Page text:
Saturday, April 7, 2012

Mastered for Mom: The High-Resolution Audio Debate Hits Home

Rolling Stone reported that musician and studio-quality digital audio advocate Neil Young has applied for trademarks indicating he has a high-res audio streaming service in development. The inventor of a lossy compressed audio codec used his website to argue that high-res digital is a waste of bandwidth. So who gets caught in the middle of this high-fidelity debate? My mother.

Mom now has an iPod, a birthday gift from some of my siblings. And I have accepted the challenge that, by Mothers Day 2012, I will have transformed two shoeboxes of her cassette tapes into a collection of iPod-friendly digital song files. The project enables me to confront the high-res v. compressed audio debate head-on.

The tapes cut a swath through some of the easiest of Easy Listening: Michael Crawford, Vic Damone, Ferrante & Teicher, Kathy Lee Gifford. (When did KLG record and release enough material to have a 2-tape "Best of ..." collection?) Cynics or audiophiles would argue that some combination of my mother's untrained ear, her relatively low-fi playback path (iPod to JBL personal speaker) and a lack of subjective artistic merit in the material would justify a quick-and-dirty A2D transfer process. But we don't advocate quick-and-dirty at In Aurem.

Apparenly, neither does Neil Young. According to the press release, his Pono service will present "the studio quality sound that artists and producers heard when they created their original recordings." Mom's music deserves nothing less. Recording the digital archive copy of a tape is linear and real-time; recording at low bit rate saves you no time over recording at high bit rate. So why not record in high resolution? Your downstream tools in the audio clean-and-repair pipeline produce better results with more information to chew on.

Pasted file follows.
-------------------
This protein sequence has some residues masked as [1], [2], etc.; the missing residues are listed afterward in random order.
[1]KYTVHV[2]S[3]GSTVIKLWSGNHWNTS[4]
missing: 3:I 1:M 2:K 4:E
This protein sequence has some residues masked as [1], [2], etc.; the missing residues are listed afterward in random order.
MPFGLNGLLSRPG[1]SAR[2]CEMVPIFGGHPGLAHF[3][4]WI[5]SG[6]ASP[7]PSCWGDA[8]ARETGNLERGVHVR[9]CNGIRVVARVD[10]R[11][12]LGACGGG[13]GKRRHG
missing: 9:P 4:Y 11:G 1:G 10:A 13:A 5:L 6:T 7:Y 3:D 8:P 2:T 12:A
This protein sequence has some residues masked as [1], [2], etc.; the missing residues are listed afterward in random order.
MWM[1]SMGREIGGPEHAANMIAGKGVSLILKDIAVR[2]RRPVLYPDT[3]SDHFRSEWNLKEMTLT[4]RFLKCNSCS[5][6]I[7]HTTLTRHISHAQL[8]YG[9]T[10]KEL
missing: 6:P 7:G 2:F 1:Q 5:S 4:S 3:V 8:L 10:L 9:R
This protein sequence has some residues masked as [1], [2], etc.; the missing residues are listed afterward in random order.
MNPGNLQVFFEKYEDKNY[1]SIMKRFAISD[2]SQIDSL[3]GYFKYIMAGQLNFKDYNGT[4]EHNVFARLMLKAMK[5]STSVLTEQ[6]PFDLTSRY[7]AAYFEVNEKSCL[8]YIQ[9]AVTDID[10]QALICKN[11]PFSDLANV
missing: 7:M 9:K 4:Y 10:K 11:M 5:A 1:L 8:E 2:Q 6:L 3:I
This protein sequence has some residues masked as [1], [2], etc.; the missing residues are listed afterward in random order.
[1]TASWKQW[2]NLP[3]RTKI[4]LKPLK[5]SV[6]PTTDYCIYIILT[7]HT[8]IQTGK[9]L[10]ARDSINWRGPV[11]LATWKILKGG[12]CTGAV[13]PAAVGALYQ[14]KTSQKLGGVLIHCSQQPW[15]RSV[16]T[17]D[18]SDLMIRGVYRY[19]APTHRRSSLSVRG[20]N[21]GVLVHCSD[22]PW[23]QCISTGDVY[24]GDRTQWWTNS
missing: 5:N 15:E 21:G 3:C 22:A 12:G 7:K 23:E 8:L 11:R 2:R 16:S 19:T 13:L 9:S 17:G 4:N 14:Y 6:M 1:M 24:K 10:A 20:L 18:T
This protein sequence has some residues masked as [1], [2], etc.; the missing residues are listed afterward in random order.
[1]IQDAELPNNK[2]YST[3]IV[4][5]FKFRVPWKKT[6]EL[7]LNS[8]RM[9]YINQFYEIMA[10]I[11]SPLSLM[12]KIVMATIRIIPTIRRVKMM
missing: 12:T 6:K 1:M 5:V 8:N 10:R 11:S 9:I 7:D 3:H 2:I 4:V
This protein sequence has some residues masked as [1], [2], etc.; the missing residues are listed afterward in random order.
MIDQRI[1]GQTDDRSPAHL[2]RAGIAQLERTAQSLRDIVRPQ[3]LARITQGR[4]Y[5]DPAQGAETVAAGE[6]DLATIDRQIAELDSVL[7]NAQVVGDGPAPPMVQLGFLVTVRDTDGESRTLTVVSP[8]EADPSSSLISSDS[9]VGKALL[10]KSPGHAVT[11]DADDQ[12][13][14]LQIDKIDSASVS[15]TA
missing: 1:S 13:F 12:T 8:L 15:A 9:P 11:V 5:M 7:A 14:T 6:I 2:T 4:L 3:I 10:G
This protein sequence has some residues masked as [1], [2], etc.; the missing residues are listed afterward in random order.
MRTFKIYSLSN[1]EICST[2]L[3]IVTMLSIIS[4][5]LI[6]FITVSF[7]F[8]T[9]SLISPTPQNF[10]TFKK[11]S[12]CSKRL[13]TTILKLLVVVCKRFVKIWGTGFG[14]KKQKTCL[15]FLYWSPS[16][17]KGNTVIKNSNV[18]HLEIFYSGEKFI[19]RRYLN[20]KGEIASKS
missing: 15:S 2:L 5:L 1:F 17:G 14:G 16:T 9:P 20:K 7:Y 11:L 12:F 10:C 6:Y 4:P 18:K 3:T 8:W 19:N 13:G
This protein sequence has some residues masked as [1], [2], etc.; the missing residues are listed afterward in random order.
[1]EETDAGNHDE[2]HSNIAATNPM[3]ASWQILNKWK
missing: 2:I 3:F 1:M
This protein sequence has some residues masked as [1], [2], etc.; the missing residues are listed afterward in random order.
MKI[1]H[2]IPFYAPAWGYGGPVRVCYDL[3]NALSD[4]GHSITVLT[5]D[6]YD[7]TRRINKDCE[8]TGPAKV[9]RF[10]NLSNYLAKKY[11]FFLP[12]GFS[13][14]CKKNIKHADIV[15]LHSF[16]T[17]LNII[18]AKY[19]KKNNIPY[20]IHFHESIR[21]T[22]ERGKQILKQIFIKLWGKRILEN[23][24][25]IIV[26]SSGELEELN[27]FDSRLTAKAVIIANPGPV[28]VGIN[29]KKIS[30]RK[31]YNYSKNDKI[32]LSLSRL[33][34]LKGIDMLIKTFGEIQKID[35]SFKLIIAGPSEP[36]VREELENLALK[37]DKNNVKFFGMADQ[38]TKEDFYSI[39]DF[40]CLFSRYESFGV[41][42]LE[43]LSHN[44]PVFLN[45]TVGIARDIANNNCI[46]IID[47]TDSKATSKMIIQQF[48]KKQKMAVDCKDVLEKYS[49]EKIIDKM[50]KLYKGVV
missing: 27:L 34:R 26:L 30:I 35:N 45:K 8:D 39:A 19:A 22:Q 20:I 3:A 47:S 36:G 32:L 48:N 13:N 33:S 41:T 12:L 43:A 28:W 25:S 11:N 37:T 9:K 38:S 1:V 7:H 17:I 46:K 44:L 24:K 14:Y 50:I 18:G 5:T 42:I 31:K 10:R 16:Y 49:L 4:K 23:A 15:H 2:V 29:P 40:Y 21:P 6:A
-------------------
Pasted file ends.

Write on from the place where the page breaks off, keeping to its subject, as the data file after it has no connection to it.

Christopher "Monty" Montgomery (of Ogg Vorbis fame) would take exception to that. But all his time-worn perceptual and subjective arguments — 16-bit/48 KHz source resolution is "good enough" and compression effects are "inaudible" — can be dismissed by the fact that 24-bit/96KHz (or higher sampling rate) is the standard for digital recording. If we can accommodate the bandwidth and storage, we might as well play back the studio master that the talent approved.

Only, I don't have the bandwidth and storage in this case. I have an 8 GB iPod and a lot of material to store on it. Ulitmately, I need an iPod-compatible compressed format in which to export my 24/96 masters, striking the optimal balance of fidelity to the original and small footprint. The finalists are:
  1. 256KBit/sec constant-rate Apple AAC produced from iTunes.
  2. 256KBit/sec constant-rate MP3.
  3. Variable bit-rate MP3 targeting "standard" quality.
Using the methodology and test set from my "Mastered for iTunes" analysis, the variable-bit-rate MP3 was proven to be closest (or near-closest) to the 24/96 master than the other two formats in all cases, and produced a signifcantly (>20%) smaller file in all cases. Results below.

(Blue text represents best result per column.)

Fidelity is always important. Compression is sometimes necessary. My approach to Mom's music is: 1) record in 24/96; 2) process in 32-bit floating-point; and 3) export tracks to "-V 2" variable-bit-rate MP3 files. The results so far are proving it was the correct choice. See you on Mothers Day.

            Analog-to-Digital Restoration #27           

Artist: Frank Sinatra
Title: Point of No Return
Genre: Vocal
Year: 1951

As they used to sing on Sesame Street, "one of these things is not like the others." Standing apart from the Easy Listening titles in my mother's shoeboxes is this Sinatra collection of brooding ballads. I may keep a high-res copy for myself; a little something, you know, for the effort.

© 2012 Thomas G. Dennehy. All rights reserved.

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